W hen new leadership as- sumed responsibility for the Glen Cove School District back in 2005, it was in dire need of a makeover. State test scores were dismal, and its high school had fallen onto the New York Schools in Need of Regents Review list. Failed budgets had forced the district to perate under contin- gency restrictions, in- cluding a moratorium on the purchase of any new equipment. As a result, the district’s infrastructure fell into utter disrepair, the newest computer equipment dated back to 1997, and the teachers and students had given up on working with any technology, in- cluding the Internet and e-mail, in the classroom. It was time for a complete—and col- laborative—overhaul for this Long Island school district. Here’s how we turned it into a model of success in three short years, using technology as the foun- dation for a whole new instructional program.
business was to articulate our instructional philosophy so we knew where
we were headed.
Based on well-researched pillars of
instruction (Wiggins and Mc Tighe’s
Teaching for Understanding, Harvard’s Project Zero’s Teaching for
Understanding, differentiation, con-structivism/inquiry, and social and
emotional learning), we determined
that our goals for learning are to develop deep understanding and foster
kids’ natural curiosity. To get there, we
needed to start differentiating instruction based on interest and ability and
make our plans with the end in mind.
It was a tall order. And the best way
to accomplish it, we decided, was to
use technology to drive learning and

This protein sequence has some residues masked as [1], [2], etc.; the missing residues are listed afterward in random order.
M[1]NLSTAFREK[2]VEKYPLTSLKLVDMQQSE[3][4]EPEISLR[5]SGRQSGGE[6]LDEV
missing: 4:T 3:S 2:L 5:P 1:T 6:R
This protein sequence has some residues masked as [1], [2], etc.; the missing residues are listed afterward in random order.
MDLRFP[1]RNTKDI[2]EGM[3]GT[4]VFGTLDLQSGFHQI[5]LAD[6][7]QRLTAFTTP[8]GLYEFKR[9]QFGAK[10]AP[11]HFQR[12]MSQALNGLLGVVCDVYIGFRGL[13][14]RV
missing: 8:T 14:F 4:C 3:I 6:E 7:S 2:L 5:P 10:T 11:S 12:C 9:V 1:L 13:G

teaching by inspiring creativity, passion, and innovation.
Of course, that meant we had to
start from scratch. We had to make
technology widely available in many
different, loosely structured forms,
and we had to put it in the hands of
From the Ground Up
Given our limited budget, our allocation of resources had to be strategic.
Although technology can serve many
purposes, we decided that its purpose
at Glen Cove is to inspire students,
feed curiosity, stimulate critical thinking and problem solving, and facilitate
communication. We also have found
that technology makes it easier to
teach for understanding, to differentiate instruction, and to allow students
to infer and conjecture.
Our implementation philosophy
emphasizes individuality over conformity. We foster interest and skill
in the staff. Then we ask them to put
the students first when choosing technologies to integrate into their lesson
plans. What will be the technology’s
effect on student interest and learning? Will it support deep understanding, differentiation, or an inquiry/
Instead of distributing technology
institutionally—giving all fifth grade
classrooms interactive whiteboards
Although technology can serve many purposes,
we decided that its purpose at Glen Cove is to inspire
students, feed curiosity, stimulate critical thinking
and problem solving, and facilitate communication.
As the new assistant superintendent,
I headed up a district technology
committee charged with investigating the technical, administrative, and
instructional components of technology in the district. Our first order of
Glen Cove School District received the 2009 Sylvia Charp Award for District Innovation
in Technology. ISTE and T.H.E. Journal co-sponsor this annual award in honor of the
late Sylvia Charp, who was the founder and editor-in-chief of T.H.E. Journal as well as
an ardent lifelong supporter of ISTE and its mission.
The Sylvia Charp Award recognizes school districts that exhibit effectiveness and
innovation in applying technology district-wide. Criteria for the award include:
To learn more about this and other ISTE awards, visit www.iste.org/awards.